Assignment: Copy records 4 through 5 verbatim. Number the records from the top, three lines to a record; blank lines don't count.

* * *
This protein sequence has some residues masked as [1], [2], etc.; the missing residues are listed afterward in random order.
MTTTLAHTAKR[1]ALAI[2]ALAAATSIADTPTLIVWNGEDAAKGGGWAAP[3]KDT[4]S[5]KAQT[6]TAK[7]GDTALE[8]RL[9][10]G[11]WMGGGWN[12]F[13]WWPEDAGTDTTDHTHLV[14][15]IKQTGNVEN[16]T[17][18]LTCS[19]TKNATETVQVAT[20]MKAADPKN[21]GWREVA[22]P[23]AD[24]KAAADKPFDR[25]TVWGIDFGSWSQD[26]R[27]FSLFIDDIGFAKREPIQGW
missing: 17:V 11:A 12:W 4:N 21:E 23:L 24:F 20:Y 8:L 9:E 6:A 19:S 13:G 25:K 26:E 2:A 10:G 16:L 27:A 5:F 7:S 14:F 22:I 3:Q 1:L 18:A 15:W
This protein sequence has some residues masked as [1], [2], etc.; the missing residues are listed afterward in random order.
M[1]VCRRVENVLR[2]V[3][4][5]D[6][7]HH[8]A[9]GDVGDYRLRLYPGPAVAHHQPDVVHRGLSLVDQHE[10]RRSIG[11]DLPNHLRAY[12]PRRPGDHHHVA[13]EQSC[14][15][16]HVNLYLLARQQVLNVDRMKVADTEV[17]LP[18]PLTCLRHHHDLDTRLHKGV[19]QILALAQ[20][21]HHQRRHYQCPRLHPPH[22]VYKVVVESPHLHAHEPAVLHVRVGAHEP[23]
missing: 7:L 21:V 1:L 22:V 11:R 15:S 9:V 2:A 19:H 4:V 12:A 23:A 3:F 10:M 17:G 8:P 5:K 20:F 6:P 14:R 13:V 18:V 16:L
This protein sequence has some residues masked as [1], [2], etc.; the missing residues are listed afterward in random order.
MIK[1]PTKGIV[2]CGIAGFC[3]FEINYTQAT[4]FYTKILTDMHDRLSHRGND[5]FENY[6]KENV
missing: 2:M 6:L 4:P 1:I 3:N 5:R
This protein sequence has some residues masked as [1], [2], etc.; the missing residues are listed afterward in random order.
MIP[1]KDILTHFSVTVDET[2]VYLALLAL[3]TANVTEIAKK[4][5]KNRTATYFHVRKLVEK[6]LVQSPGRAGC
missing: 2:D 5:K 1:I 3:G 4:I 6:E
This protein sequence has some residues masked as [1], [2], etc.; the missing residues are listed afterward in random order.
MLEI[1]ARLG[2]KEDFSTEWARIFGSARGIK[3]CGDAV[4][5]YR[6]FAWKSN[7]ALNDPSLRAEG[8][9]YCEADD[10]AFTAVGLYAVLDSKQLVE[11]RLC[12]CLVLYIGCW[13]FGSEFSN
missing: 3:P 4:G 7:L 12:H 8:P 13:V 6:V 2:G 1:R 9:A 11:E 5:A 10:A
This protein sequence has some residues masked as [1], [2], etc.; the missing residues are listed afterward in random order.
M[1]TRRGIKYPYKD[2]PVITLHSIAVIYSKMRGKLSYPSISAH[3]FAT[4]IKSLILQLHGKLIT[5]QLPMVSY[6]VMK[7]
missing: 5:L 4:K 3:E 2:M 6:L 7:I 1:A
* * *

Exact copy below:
This protein sequence has some residues masked as [1], [2], etc.; the missing residues are listed afterward in random order.
MIP[1]KDILTHFSVTVDET[2]VYLALLAL[3]TANVTEIAKK[4][5]KNRTATYFHVRKLVEK[6]LVQSPGRAGC
missing: 2:D 5:K 1:I 3:G 4:I 6:E
This protein sequence has some residues masked as [1], [2], etc.; the missing residues are listed afterward in random order.
MLEI[1]ARLG[2]KEDFSTEWARIFGSARGIK[3]CGDAV[4][5]YR[6]FAWKSN[7]ALNDPSLRAEG[8][9]YCEADD[10]AFTAVGLYAVLDSKQLVE[11]RLC[12]CLVLYIGCW[13]FGSEFSN
missing: 3:P 4:G 7:L 12:H 8:P 13:V 6:V 2:G 1:R 9:A 11:E 5:A 10:A